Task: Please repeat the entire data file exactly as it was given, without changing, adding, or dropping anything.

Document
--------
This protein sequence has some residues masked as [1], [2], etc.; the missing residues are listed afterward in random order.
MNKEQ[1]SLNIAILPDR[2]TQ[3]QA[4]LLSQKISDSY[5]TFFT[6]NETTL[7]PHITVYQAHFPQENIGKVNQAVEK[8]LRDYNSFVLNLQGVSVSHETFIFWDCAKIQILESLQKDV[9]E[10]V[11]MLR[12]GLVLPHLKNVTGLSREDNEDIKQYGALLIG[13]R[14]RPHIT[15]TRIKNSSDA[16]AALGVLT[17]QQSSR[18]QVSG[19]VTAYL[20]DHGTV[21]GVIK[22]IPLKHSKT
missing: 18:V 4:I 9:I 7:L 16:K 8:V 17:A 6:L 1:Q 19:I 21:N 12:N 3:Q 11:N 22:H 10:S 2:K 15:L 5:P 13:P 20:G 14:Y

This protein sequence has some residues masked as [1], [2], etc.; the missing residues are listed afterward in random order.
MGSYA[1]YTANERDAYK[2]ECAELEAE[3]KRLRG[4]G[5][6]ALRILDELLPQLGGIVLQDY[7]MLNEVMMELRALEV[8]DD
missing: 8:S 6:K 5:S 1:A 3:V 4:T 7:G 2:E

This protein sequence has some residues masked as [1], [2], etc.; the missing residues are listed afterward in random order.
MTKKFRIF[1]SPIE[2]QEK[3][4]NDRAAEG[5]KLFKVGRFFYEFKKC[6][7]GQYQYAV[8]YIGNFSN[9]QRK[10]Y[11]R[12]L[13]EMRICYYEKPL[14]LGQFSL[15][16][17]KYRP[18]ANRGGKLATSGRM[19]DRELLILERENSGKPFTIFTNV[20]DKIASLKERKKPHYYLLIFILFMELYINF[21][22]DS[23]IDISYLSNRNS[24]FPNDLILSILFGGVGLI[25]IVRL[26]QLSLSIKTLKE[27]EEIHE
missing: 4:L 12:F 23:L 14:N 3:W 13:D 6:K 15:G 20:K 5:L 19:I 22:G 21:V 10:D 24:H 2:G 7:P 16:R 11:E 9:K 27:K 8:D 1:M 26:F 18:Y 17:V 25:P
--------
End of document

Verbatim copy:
This protein sequence has some residues masked as [1], [2], etc.; the missing residues are listed afterward in random order.
MNKEQ[1]SLNIAILPDR[2]TQ[3]QA[4]LLSQKISDSY[5]TFFT[6]NETTL[7]PHITVYQAHFPQENIGKVNQAVEK[8]LRDYNSFVLNLQGVSVSHETFIFWDCAKIQILESLQKDV[9]E[10]V[11]MLR[12]GLVLPHLKNVTGLSREDNEDIKQYGALLIG[13]R[14]RPHIT[15]TRIKNSSDA[16]AALGVLT[17]QQSSR[18]QVSG[19]VTAYL[20]DHGTV[21]GVIK[22]IPLKHSKT
missing: 18:V 4:I 9:I 7:L 16:K 8:V 17:A 6:L 1:Q 19:I 21:N 12:N 3:Q 11:N 22:H 10:S 2:K 15:L 5:P 13:P 20:G 14:Y

This protein sequence has some residues masked as [1], [2], etc.; the missing residues are listed afterward in random order.
MGSYA[1]YTANERDAYK[2]ECAELEAE[3]KRLRG[4]G[5][6]ALRILDELLPQLGGIVLQDY[7]MLNEVMMELRALEV[8]DD
missing: 8:S 6:K 5:S 1:A 3:V 4:T 7:G 2:E

This protein sequence has some residues masked as [1], [2], etc.; the missing residues are listed afterward in random order.
MTKKFRIF[1]SPIE[2]QEK[3][4]NDRAAEG[5]KLFKVGRFFYEFKKC[6][7]GQYQYAV[8]YIGNFSN[9]QRK[10]Y[11]R[12]L[13]EMRICYYEKPL[14]LGQFSL[15][16][17]KYRP[18]ANRGGKLATSGRM[19]DRELLILERENSGKPFTIFTNV[20]DKIASLKERKKPHYYLLIFILFMELYINF[21][22]DS[23]IDISYLSNRNS[24]FPNDLILSILFGGVGLI[25]IVRL[26]QLSLSIKTLKE[27]EEIHE
missing: 4:L 12:F 23:L 14:N 3:W 13:D 6:K 15:G 20:K 5:L 19:I 22:G 21:V 10:D 24:H 2:G 7:P 16:R 11:E 9:K 27:K 8:D 1:M 26:F 18:Y 17:V 25:P